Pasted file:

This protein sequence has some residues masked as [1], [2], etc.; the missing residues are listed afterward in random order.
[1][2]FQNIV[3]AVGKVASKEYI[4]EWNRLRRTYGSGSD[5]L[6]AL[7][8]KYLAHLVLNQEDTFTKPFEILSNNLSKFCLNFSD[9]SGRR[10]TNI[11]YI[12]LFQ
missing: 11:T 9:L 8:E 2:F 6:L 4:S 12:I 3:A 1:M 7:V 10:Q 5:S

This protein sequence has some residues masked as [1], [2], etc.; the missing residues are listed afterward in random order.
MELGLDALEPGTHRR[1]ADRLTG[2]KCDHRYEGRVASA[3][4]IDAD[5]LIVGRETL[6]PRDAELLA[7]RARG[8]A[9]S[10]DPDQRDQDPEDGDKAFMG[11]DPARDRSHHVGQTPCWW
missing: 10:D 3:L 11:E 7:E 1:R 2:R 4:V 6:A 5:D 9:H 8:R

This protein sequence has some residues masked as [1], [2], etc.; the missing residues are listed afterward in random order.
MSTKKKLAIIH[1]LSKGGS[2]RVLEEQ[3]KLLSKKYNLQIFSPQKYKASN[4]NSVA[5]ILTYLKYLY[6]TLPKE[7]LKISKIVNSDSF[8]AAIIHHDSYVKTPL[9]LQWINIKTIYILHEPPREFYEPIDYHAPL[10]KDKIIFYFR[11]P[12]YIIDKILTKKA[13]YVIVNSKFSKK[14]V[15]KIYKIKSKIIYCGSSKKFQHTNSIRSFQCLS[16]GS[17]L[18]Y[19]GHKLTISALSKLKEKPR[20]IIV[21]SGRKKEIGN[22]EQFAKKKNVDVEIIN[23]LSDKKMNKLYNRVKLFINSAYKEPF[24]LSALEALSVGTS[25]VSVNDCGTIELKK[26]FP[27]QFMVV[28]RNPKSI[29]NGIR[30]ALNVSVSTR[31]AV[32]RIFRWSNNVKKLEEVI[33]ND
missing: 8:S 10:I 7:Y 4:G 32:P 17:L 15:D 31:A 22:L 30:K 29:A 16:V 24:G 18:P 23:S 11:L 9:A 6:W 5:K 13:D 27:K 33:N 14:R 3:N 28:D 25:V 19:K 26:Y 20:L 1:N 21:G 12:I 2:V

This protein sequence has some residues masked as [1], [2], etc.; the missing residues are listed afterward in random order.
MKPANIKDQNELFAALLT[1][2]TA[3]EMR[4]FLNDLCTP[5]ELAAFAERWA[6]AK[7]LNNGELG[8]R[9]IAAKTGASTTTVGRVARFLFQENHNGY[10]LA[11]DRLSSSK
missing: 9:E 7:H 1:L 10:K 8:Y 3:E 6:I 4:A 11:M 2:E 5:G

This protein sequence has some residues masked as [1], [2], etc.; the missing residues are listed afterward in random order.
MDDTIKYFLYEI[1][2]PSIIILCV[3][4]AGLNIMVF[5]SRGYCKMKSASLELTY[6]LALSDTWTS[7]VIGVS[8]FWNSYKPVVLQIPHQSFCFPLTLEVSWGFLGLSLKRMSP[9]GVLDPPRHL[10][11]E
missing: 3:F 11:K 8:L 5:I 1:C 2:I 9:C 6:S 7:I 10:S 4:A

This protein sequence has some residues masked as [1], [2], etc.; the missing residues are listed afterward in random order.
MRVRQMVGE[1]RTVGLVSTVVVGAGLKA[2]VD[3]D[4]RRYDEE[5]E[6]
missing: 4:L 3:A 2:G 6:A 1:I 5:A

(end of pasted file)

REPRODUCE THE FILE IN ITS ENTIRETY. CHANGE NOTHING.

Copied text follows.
This protein sequence has some residues masked as [1], [2], etc.; the missing residues are listed afterward in random order.
[1][2]FQNIV[3]AVGKVASKEYI[4]EWNRLRRTYGSGSD[5]L[6]AL[7][8]KYLAHLVLNQEDTFTKPFEILSNNLSKFCLNFSD[9]SGRR[10]TNI[11]YI[12]LFQ
missing: 11:T 9:L 8:E 2:F 6:L 4:S 12:I 3:A 1:M 7:V 10:Q 5:S

This protein sequence has some residues masked as [1], [2], etc.; the missing residues are listed afterward in random order.
MELGLDALEPGTHRR[1]ADRLTG[2]KCDHRYEGRVASA[3][4]IDAD[5]LIVGRETL[6]PRDAELLA[7]RARG[8]A[9]S[10]DPDQRDQDPEDGDKAFMG[11]DPARDRSHHVGQTPCWW
missing: 10:D 3:L 11:E 7:E 1:R 2:R 4:V 6:A 5:D 9:H 8:R

This protein sequence has some residues masked as [1], [2], etc.; the missing residues are listed afterward in random order.
MSTKKKLAIIH[1]LSKGGS[2]RVLEEQ[3]KLLSKKYNLQIFSPQKYKASN[4]NSVA[5]ILTYLKYLY[6]TLPKE[7]LKISKIVNSDSF[8]AAIIHHDSYVKTPL[9]LQWINIKTIYILHEPPREFYEPIDYHAPL[10]KDKIIFYFR[11]P[12]YIIDKILTKKA[13]YVIVNSKFSKK[14]V[15]KIYKIKSKIIYCGSSKKFQHTNSIRSFQCLS[16]GS[17]L[18]Y[19]GHKLTISALSKLKEKPR[20]IIV[21]SGRKKEIGN[22]EQFAKKKNVDVEIIN[23]LSDKKMNKLYNRVKLFINSAYKEPF[24]LSALEALSVGTS[25]VSVNDCGTIELKK[26]FP[27]QFMVV[28]RNPKSI[29]NGIR[30]ALNVSVSTR[31]AV[32]RIFRWSNNVKKLEEVI[33]ND
missing: 8:S 10:I 7:Y 4:G 32:P 17:L 15:D 31:A 22:L 30:K 29:A 16:V 24:G 18:P 23:S 11:L 9:A 6:W 5:K 13:D 27:K 33:N 14:R 3:N 28:D 25:V 19:K 26:Y 20:L 1:N 21:G 12:I 2:V

This protein sequence has some residues masked as [1], [2], etc.; the missing residues are listed afterward in random order.
MKPANIKDQNELFAALLT[1][2]TA[3]EMR[4]FLNDLCTP[5]ELAAFAERWA[6]AK[7]LNNGELG[8]R[9]IAAKTGASTTTVGRVARFLFQENHNGY[10]LA[11]DRLSSSK
missing: 9:E 7:H 1:L 10:K 8:Y 3:E 6:I 4:A 11:M 2:E 5:G

This protein sequence has some residues masked as [1], [2], etc.; the missing residues are listed afterward in random order.
MDDTIKYFLYEI[1][2]PSIIILCV[3][4]AGLNIMVF[5]SRGYCKMKSASLELTY[6]LALSDTWTS[7]VIGVS[8]FWNSYKPVVLQIPHQSFCFPLTLEVSWGFLGLSLKRMSP[9]GVLDPPRHL[10][11]E
missing: 3:F 11:K 8:L 5:I 1:C 2:I 9:C 6:S 7:I 10:S 4:A

This protein sequence has some residues masked as [1], [2], etc.; the missing residues are listed afterward in random order.
MRVRQMVGE[1]RTVGLVSTVVVGAGLKA[2]VD[3]D[4]RRYDEE[5]E[6]
missing: 4:L 3:A 2:G 6:A 1:I 5:A